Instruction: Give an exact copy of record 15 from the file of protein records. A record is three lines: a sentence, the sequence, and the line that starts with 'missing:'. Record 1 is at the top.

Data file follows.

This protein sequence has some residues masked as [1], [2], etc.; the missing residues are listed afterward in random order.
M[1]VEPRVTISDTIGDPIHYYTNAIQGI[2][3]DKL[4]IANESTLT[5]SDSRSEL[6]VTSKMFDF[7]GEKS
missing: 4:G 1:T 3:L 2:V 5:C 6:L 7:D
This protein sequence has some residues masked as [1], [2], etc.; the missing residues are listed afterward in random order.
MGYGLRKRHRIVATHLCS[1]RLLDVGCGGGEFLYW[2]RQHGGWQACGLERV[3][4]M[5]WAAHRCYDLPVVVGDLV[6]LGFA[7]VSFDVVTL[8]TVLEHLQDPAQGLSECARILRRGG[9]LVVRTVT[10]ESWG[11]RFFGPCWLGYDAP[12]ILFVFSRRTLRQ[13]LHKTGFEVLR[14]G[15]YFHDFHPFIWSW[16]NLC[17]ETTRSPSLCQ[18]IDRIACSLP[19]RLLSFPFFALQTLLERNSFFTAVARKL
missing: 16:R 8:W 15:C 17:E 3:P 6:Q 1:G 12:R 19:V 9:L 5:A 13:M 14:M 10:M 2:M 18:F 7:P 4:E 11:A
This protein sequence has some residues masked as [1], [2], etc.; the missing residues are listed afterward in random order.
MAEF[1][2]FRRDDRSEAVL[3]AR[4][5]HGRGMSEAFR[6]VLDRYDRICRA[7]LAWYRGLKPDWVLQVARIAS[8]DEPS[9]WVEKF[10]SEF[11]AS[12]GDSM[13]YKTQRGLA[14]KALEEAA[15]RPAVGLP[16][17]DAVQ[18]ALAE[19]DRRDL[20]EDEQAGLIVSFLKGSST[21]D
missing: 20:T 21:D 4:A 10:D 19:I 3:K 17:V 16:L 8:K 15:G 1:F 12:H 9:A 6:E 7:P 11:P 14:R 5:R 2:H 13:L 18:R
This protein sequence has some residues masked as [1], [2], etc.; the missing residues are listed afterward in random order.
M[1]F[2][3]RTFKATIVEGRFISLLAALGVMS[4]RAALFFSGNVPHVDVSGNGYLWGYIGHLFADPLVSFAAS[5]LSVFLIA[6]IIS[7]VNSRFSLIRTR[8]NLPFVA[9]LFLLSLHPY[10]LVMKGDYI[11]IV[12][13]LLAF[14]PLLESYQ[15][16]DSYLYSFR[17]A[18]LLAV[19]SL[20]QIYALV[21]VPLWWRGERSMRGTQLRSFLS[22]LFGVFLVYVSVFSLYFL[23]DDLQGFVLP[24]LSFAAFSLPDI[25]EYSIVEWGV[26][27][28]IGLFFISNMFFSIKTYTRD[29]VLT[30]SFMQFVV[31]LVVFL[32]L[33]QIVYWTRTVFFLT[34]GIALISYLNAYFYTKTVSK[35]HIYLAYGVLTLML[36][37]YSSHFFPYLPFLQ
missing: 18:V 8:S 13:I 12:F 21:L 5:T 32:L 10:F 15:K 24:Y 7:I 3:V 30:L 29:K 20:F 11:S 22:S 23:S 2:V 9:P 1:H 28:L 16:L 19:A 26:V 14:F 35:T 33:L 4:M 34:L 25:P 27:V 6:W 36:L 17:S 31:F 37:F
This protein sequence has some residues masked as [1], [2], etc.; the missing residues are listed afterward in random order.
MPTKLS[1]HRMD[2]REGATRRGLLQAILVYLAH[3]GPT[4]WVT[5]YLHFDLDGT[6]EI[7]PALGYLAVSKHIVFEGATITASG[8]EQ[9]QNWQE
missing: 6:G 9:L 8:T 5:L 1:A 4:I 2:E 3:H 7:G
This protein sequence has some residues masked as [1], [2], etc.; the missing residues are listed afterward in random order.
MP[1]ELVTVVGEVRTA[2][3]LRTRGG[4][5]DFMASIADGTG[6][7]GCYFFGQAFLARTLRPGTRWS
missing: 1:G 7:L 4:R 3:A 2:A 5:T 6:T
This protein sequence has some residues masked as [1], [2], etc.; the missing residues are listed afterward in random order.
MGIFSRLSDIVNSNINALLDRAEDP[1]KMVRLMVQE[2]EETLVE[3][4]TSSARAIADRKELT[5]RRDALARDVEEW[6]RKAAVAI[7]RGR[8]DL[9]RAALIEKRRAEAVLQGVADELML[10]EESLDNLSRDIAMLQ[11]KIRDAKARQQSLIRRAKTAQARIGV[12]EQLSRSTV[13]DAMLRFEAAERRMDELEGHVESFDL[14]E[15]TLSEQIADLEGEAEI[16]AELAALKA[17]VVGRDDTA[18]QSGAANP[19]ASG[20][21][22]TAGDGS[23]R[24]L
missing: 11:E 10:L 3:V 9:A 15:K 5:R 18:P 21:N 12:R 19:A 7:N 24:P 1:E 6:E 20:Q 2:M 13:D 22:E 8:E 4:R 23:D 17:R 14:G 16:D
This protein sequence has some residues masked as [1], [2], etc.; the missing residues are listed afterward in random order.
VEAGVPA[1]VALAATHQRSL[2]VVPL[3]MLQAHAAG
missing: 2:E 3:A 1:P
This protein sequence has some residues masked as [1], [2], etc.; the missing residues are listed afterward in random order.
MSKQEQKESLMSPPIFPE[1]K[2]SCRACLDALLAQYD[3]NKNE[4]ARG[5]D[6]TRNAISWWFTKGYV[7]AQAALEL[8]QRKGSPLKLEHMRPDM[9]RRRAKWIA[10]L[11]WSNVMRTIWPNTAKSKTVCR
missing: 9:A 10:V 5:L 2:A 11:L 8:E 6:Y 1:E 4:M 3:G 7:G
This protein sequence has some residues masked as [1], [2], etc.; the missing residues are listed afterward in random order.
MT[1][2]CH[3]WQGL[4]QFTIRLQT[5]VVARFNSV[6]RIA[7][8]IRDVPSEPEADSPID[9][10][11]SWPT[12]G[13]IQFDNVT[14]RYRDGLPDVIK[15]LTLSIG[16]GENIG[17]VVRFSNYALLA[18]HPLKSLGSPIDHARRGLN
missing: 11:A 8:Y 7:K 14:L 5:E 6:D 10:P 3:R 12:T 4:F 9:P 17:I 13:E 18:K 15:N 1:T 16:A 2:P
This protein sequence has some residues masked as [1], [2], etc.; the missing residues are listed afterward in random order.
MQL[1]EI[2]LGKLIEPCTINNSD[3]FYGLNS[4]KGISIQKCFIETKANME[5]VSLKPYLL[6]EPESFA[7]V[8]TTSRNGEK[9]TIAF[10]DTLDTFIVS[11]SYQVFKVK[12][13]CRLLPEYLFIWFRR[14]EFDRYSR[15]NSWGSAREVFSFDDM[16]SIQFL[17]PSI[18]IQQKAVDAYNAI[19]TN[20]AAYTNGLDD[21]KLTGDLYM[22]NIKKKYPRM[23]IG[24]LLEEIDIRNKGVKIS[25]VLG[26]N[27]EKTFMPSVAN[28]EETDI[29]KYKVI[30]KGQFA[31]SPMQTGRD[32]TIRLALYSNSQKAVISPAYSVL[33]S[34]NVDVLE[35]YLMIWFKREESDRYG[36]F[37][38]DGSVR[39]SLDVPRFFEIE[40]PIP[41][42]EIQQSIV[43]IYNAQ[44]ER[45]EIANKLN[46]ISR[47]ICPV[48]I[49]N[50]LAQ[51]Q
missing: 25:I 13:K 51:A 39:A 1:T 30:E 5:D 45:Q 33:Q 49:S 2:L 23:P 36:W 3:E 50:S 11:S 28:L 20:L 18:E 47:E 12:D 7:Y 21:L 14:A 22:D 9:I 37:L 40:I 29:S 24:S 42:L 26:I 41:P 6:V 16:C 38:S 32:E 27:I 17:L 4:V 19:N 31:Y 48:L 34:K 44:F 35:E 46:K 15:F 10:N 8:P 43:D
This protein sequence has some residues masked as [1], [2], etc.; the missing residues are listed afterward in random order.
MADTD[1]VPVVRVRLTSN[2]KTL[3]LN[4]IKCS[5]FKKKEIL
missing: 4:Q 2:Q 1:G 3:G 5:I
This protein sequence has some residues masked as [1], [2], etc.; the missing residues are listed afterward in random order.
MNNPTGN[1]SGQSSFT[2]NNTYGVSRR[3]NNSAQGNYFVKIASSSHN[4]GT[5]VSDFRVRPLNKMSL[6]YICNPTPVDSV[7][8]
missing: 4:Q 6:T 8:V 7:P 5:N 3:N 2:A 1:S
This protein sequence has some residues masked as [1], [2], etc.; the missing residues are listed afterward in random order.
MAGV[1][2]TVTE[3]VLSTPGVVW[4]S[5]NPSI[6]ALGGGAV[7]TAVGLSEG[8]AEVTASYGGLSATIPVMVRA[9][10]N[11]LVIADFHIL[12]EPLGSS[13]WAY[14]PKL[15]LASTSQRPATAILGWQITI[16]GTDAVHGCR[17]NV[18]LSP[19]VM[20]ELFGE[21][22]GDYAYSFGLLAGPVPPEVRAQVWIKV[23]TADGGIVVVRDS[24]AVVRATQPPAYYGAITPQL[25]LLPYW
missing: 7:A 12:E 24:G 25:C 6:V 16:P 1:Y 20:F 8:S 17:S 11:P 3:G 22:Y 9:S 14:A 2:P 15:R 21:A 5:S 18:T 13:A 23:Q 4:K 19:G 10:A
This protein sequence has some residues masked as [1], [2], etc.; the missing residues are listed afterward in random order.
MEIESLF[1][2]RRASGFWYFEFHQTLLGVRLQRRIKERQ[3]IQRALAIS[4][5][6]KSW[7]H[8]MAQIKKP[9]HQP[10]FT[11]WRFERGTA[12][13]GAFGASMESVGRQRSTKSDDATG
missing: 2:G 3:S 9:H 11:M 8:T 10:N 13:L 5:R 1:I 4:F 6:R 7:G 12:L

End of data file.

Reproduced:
This protein sequence has some residues masked as [1], [2], etc.; the missing residues are listed afterward in random order.
MEIESLF[1][2]RRASGFWYFEFHQTLLGVRLQRRIKERQ[3]IQRALAIS[4][5][6]KSW[7]H[8]MAQIKKP[9]HQP[10]FT[11]WRFERGTA[12][13]GAFGASMESVGRQRSTKSDDATG
missing: 2:G 3:S 9:H 11:M 8:T 10:N 13:L 5:R 1:I 4:F 6:R 7:G 12:L